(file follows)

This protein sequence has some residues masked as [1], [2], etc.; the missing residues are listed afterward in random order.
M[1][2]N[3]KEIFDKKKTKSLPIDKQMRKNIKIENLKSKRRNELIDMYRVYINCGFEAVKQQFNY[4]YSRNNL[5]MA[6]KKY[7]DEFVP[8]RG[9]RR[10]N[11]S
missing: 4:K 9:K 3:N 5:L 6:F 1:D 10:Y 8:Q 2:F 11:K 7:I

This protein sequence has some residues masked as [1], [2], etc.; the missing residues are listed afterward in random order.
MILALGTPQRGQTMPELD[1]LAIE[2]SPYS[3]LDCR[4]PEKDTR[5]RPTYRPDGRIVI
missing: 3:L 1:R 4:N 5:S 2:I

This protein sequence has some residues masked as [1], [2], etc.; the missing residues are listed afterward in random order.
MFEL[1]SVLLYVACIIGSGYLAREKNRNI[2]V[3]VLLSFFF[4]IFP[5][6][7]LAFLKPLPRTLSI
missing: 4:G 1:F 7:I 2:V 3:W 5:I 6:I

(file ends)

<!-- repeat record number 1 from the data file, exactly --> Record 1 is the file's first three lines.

This protein sequence has some residues masked as [1], [2], etc.; the missing residues are listed afterward in random order.
M[1][2]N[3]KEIFDKKKTKSLPIDKQMRKNIKIENLKSKRRNELIDMYRVYINCGFEAVKQQFNY[4]YSRNNL[5]MA[6]KKY[7]DEFVP[8]RG[9]RR[10]N[11]S
missing: 4:K 9:K 3:N 5:L 6:F 1:D 10:Y 8:Q 2:F 11:K 7:I